Friday, November 14, 2008

Coal power plants must address CO2 emissions

In a rather remarkable move, the Environmental Appeals Board of the Environmental Protection Agency remanded a permit to build a coal power plant in Utah because it did not adequately address carbon dioxide controls. The permit does not technically ban all coal-fired power plant construction, but delays their approval until they deal with CO2.

Of course, this should not be a problem for the coal industry, right? I mean, they've been touting how clean they are with expensive "clean coal" ad campaigns. So this is really all water under the bridge for them, is it not?

The ruling by the EAB refers to the landmark Supreme Court case Massachusetts v. EPA, in which the court concluded that the EPA had the authority to regulate CO2 emissions under the Clean Air Act, and the duty to do so as long as it concluded that CO2 emissions are harmful to the public welfare.

Industry groups have claimed that the CAA is not the appropriate legal tool to regulate CO2 emissions.
The American Petroleum Institute filed a brief opposing the Sierra Club, arguing that the Clean Air Act, a version of which first passed in 1963 long before climate change became an environmental issue, is the wrong vehicle for reducing carbon dioxide emissions.
There is merit to the argument that the Clean Air Act wasn't intended to regulate CO2, which is a different kind of pollutant than, for example, volatile organic compounds or particulate matter. CO2's harm is not medical, but physical, in terms of the way it compromises the stability of climate systems if too much of it is concentrated in the air.

But the Clean Air Act gives flexible authority to the EPA administrator to regulate air pollutants. For example, at least regarding motor vehicles, Section 202 (a)(1), which was at the heart of the Massachusetts ruling, states:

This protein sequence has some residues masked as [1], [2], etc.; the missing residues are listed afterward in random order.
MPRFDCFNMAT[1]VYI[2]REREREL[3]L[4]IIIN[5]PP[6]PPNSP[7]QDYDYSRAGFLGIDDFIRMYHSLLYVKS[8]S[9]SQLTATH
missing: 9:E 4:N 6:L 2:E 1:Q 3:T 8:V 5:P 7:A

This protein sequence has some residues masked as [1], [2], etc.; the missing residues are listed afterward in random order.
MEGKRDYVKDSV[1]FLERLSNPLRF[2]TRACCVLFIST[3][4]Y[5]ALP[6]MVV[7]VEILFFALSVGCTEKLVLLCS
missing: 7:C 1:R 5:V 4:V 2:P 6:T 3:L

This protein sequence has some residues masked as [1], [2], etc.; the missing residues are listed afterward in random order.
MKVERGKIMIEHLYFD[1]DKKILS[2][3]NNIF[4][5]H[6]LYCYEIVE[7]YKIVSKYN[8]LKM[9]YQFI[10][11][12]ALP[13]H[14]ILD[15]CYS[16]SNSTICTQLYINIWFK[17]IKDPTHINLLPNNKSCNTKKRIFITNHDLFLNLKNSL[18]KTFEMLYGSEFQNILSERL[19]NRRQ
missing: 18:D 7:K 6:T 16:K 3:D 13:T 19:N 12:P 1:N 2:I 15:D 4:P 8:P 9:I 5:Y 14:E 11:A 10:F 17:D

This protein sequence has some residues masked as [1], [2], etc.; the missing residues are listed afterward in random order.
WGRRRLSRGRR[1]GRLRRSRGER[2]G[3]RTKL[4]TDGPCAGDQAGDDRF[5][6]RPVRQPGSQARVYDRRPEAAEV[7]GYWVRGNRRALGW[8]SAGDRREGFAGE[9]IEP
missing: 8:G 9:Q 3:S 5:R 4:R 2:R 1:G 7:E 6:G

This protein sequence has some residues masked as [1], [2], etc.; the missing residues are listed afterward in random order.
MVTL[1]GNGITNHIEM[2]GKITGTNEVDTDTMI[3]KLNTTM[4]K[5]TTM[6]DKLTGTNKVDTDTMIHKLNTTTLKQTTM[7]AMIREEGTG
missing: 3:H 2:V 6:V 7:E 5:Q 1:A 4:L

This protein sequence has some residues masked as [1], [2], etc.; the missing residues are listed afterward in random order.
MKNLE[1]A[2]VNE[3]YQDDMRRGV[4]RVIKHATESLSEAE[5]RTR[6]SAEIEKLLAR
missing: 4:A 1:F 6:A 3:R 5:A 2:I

The Administrator shall by regulation prescribe (and from time to time revise) in accordance with the provisions of this section, standards applicable to the emission of any air pollutant from any class or classes of new motor vehicles or new motor vehicle engines, which in his judgment cause, or contribute to, air pollution which may reasonably be anticipated to endanger public health or welfare. Such standards shall be applicable to such vehicles and engines for their useful life (as determined under subsection (d), relating to useful life of vehicles for purposes of certification), whether such vehicles and engines are designed as complete systems or incorporate devices to prevent or control such pollution.
Notice how the section does not specify the way in which a pollutant might endanger public health or welfare. In fact, the finding in section 101(a)(2) acknowledges the "complexity" of air pollution. No one word better describes the nature of climate change. In the past, complexity had been exploited by skeptics to deny that climate change was occurring due to greenhouse gas emissions.